Louise Power, an East Wall local who’d joined the run, said that when the protests started, she went over with a welcome sign for the new arrivals. “But I was too intimidated to take it out,” she said.
Power said she might try to go to the afternoon protest to try to welcome the asylum seekers again. “I think a lot of us have been taken by surprise, so we couldn’t link up,” she said.
Anna Pringle, another local Sanctuary Runner, said there should be ways to introduce newcomers to locals and help them fit in, but locals don’t need to be consulted as some had suggested.
“I don’t have the right to decide who lives next door to me. If I’m moving into an area, I don’t need my neighbours to approve of me,” she said.
But local leadership is vital, said Pringle. The council could involve sports clubs and plan ways to get locals to know the new neighbours, she says.
“There are so many positive sports and community organisations that can actually engage and give them a good introduction to the area,” said Pringle.
Pringle mentions some of the arguments against housing young single men and how it can be a little unfair.
“There are men who are a threat to women everywhere,” she says. But it’s too early to judge them when they haven’t done anything wrong, Pringle says.
“These men came here to seek asylum; give them a chance,” she says.
Research by political scientists published in the journal Science suggests that factors like gender, religion and even ability to speak the language of host countries shape people’s acceptance and opinion of asylum seekers and refugees.
In particular, the researchers found that people are less likely to accept men seeking asylum.
Taking a Stand
As community responses have splintered, so too have responses from local politicians.
Last Wednesday, Kevin O’Farrell, who lives in Marino, said that when it comes to local leadership, he was deeply disappointed with independent Councillor Nial Ring, who’d joined in one of the protests in East Wall.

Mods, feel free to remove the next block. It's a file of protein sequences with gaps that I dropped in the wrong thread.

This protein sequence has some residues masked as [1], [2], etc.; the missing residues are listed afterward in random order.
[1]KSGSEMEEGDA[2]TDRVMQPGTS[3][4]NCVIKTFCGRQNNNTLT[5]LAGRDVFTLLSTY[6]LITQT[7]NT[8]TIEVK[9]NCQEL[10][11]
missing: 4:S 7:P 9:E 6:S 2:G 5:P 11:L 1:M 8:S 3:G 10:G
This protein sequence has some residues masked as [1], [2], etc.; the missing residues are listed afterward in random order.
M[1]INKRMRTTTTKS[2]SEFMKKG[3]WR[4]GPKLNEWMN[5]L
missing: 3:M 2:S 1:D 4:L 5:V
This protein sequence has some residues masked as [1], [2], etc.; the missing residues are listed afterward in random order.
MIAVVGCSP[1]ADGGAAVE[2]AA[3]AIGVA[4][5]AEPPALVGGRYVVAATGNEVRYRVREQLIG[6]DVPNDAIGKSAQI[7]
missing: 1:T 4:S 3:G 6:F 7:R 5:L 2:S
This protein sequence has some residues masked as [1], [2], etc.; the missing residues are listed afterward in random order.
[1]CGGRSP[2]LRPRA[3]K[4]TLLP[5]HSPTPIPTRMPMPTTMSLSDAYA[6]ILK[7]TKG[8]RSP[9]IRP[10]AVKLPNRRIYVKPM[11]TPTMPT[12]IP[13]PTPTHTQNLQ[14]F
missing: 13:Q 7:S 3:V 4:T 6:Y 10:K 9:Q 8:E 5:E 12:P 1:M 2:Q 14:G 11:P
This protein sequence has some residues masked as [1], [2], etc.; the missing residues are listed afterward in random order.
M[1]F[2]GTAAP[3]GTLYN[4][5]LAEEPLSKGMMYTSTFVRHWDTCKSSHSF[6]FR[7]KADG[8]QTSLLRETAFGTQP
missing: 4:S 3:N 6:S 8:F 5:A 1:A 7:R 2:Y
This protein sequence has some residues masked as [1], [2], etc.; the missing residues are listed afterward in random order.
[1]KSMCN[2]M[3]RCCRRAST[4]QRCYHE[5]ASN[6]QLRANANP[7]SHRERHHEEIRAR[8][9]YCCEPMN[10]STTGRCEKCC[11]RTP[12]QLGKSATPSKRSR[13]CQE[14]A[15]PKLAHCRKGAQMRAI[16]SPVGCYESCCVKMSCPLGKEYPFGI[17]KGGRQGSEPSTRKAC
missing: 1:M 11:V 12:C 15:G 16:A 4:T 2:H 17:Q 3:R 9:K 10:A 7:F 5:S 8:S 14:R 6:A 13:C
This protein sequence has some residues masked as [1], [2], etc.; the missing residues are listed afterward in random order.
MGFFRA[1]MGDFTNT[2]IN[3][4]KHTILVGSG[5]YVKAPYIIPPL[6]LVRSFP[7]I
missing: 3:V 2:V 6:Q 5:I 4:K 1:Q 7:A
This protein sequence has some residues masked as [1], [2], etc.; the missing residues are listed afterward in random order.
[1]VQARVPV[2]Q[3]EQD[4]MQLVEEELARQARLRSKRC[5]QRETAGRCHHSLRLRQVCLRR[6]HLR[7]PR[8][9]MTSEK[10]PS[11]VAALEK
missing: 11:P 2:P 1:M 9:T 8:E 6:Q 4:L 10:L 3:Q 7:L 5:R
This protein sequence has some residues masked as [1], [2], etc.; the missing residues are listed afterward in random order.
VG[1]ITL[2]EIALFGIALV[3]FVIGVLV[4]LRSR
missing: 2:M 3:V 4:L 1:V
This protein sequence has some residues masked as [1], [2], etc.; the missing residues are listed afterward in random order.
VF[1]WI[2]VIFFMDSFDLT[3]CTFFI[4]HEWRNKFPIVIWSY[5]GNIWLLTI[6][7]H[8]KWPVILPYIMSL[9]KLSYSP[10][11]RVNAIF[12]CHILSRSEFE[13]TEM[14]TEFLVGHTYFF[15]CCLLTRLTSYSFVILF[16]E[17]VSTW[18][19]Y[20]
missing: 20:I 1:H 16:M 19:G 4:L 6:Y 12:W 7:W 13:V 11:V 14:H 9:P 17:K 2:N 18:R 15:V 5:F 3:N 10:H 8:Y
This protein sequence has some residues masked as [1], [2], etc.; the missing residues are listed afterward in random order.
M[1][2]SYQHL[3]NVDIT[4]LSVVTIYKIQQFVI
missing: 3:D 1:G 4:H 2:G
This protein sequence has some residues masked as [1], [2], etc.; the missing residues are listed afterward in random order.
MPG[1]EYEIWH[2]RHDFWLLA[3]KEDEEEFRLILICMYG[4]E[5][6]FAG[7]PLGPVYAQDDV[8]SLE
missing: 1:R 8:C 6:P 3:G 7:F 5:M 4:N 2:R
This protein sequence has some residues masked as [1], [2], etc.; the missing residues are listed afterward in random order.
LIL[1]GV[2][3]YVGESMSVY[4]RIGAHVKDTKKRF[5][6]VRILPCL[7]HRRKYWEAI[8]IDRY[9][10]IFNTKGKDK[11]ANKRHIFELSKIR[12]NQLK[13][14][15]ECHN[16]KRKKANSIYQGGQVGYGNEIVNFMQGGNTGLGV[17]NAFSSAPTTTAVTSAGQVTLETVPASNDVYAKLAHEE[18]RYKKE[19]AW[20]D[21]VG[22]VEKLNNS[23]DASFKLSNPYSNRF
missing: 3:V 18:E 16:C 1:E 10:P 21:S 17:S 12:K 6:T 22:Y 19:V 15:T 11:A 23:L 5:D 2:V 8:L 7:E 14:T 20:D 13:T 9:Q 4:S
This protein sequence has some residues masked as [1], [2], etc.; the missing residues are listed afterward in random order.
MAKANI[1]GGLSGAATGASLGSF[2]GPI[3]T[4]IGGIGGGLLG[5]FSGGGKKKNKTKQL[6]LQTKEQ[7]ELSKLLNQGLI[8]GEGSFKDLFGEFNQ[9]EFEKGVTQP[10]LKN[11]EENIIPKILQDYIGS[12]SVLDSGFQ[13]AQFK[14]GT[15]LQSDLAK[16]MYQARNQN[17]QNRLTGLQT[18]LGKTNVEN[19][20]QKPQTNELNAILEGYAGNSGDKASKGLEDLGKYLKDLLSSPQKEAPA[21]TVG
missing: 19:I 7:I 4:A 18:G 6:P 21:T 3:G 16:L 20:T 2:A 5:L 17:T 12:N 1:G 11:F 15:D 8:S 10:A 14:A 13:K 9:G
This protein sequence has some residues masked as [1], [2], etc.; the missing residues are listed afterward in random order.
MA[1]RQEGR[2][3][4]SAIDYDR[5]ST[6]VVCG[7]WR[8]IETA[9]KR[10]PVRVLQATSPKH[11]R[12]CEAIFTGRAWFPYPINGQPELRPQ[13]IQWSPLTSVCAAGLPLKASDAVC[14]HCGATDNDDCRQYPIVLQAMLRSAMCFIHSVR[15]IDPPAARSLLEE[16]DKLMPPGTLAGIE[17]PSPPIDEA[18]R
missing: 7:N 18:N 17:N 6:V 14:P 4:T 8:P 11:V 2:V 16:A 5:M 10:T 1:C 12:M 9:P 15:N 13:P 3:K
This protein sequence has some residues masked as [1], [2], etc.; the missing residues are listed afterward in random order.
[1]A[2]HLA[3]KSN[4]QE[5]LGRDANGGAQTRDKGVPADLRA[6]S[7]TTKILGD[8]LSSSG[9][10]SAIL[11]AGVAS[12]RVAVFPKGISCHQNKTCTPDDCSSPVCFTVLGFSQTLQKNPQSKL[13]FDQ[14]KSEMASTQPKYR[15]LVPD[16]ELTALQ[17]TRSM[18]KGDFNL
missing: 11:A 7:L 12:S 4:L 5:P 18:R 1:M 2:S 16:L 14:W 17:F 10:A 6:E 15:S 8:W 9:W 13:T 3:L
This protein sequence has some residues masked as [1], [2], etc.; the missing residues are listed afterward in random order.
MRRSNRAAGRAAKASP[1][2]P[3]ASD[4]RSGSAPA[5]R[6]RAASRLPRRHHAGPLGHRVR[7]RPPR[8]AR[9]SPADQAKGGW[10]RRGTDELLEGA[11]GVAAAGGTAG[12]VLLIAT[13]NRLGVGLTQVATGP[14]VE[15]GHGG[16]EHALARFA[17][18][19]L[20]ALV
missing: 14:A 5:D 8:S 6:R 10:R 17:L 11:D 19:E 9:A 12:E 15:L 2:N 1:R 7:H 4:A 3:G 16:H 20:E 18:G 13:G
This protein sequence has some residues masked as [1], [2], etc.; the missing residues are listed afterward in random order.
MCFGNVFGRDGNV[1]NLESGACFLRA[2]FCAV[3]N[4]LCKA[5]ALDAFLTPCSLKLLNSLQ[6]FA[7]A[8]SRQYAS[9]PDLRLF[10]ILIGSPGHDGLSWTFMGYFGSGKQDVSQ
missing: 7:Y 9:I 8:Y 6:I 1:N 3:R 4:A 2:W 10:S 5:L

“He’s not really serving the community by turning up at the protest. I thought he would’ve known better,” said O’Farrell.
Ring has yet to respond to a request for an interview sent via WhatsApp on 21 November, or queries emailed on 25 November.
On Monday afternoon, a little girl kicked off the protest by reading the Proclamation of the Irish Republic.
When Steenson finally took the megaphone, he thanked Ring and another independent councillor, Christy Burke.
He said they couldn’t make it but sent well wishes; Ring was at a family wedding, he said, and Burke at a christening.
Burke did not respond to queries emailed and a phone call on Monday and did not return a voicemail request for an interview.
As for other local councillors and politicians, Steenson criticised them all.
He mocked Janet Horner, the Green Party councillor, “who apparently represents this constituency? Perhaps she’s out there somewhere because I certainly didn’t recognise her,” said Steenson.
When Steenson mentioned Sinn Féin leader Mary Lou McDonald TD and how they had met her – to disappointing results – the crowd booed, and a few chanted “Traitor!”
“Needless to say, they have no difficulty with this facility being here,” said Steenson.
Through the Sinn Féin press office, McDonald said she’s concerned about needless division and anxiety about refugees and asylum seekers.
“Being caused by the government’s lack of dialogue and a lack of basic planning in communities in respect of accommodating refugees and those seeking international protection,” she said.
She said the government has let down both East Wall locals and asylum seekers.
“Communities such as East Wall have been treated with utter disrespect and that, in fact, those seeking international protection have been treated with utter disrespect,” said McDonald.
Gary Gannon, Social Democrats TD for Dublin Central, said he couldn’t speak for other politicians, but he will speak up against racism, no matter what, even if it hurts his vote counts in the next election.
“I don’t see people as voters; I see people as people,” said Gannon on a phone call on Monday.
Like all other politicians, Gannon said, he hopes people will vote for him, but when it comes to sensitive issues like this, it’s inappropriate to keep quiet.
“I just feel if you have a position of leadership in an area where an issue arises, you shouldn’t be afraid to put your view out there,” he said.
Would More Info Help?